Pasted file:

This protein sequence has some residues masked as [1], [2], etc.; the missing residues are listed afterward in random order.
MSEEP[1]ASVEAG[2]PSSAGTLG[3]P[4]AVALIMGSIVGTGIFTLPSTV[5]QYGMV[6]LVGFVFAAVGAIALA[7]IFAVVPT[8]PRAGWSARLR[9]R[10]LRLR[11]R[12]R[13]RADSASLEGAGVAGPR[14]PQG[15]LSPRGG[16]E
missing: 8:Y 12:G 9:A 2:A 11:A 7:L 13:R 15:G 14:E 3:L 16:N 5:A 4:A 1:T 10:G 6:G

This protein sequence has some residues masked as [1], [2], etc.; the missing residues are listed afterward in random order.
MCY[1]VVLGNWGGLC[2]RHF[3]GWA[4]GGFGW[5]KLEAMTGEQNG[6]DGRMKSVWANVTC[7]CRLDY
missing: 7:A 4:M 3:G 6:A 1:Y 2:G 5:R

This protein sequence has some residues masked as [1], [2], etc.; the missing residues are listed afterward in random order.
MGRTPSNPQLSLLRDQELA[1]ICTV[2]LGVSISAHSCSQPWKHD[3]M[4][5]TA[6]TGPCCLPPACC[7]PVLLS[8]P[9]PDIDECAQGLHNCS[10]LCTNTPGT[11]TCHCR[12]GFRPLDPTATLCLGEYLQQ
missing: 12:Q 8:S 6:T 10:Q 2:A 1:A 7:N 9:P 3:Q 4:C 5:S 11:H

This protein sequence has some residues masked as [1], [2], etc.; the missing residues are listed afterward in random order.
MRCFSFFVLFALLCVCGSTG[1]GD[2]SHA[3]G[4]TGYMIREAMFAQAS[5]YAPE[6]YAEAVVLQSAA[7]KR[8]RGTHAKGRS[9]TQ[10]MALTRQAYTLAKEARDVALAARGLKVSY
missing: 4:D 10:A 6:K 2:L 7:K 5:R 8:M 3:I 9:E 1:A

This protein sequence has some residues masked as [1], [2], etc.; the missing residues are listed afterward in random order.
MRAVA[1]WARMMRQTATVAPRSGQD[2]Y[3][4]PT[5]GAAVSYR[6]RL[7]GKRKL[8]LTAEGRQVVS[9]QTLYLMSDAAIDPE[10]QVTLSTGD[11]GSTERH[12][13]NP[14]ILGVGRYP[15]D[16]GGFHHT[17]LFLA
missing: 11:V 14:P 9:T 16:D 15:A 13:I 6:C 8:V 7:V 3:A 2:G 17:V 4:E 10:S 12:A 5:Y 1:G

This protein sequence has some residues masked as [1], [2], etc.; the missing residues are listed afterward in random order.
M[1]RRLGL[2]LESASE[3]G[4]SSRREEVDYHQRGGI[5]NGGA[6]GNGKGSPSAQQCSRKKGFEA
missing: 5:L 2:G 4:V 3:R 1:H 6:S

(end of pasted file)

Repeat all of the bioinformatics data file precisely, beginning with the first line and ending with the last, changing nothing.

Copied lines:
This protein sequence has some residues masked as [1], [2], etc.; the missing residues are listed afterward in random order.
MSEEP[1]ASVEAG[2]PSSAGTLG[3]P[4]AVALIMGSIVGTGIFTLPSTV[5]QYGMV[6]LVGFVFAAVGAIALA[7]IFAVVPT[8]PRAGWSARLR[9]R[10]LRLR[11]R[12]R[13]RADSASLEGAGVAGPR[14]PQG[15]LSPRGG[16]E
missing: 8:Y 12:G 9:A 2:A 11:A 7:L 13:R 15:G 14:E 3:L 16:N 5:A 4:A 1:T 10:G 6:G

This protein sequence has some residues masked as [1], [2], etc.; the missing residues are listed afterward in random order.
MCY[1]VVLGNWGGLC[2]RHF[3]GWA[4]GGFGW[5]KLEAMTGEQNG[6]DGRMKSVWANVTC[7]CRLDY
missing: 7:A 4:M 3:G 6:A 1:Y 2:G 5:R

This protein sequence has some residues masked as [1], [2], etc.; the missing residues are listed afterward in random order.
MGRTPSNPQLSLLRDQELA[1]ICTV[2]LGVSISAHSCSQPWKHD[3]M[4][5]TA[6]TGPCCLPPACC[7]PVLLS[8]P[9]PDIDECAQGLHNCS[10]LCTNTPGT[11]TCHCR[12]GFRPLDPTATLCLGEYLQQ
missing: 12:Q 8:S 6:T 10:Q 2:A 1:A 7:N 9:P 3:Q 4:C 5:S 11:H

This protein sequence has some residues masked as [1], [2], etc.; the missing residues are listed afterward in random order.
MRCFSFFVLFALLCVCGSTG[1]GD[2]SHA[3]G[4]TGYMIREAMFAQAS[5]YAPE[6]YAEAVVLQSAA[7]KR[8]RGTHAKGRS[9]TQ[10]MALTRQAYTLAKEARDVALAARGLKVSY
missing: 4:D 10:A 6:K 2:L 7:K 5:R 8:M 3:I 9:E 1:A

This protein sequence has some residues masked as [1], [2], etc.; the missing residues are listed afterward in random order.
MRAVA[1]WARMMRQTATVAPRSGQD[2]Y[3][4]PT[5]GAAVSYR[6]RL[7]GKRKL[8]LTAEGRQVVS[9]QTLYLMSDAAIDPE[10]QVTLSTGD[11]GSTERH[12][13]NP[14]ILGVGRYP[15]D[16]GGFHHT[17]LFLA
missing: 11:V 14:P 9:T 16:D 15:A 13:I 6:C 8:V 7:V 3:A 2:G 17:V 4:E 10:S 12:A 5:Y 1:G

This protein sequence has some residues masked as [1], [2], etc.; the missing residues are listed afterward in random order.
M[1]RRLGL[2]LESASE[3]G[4]SSRREEVDYHQRGGI[5]NGGA[6]GNGKGSPSAQQCSRKKGFEA
missing: 5:L 2:G 4:V 3:R 1:H 6:S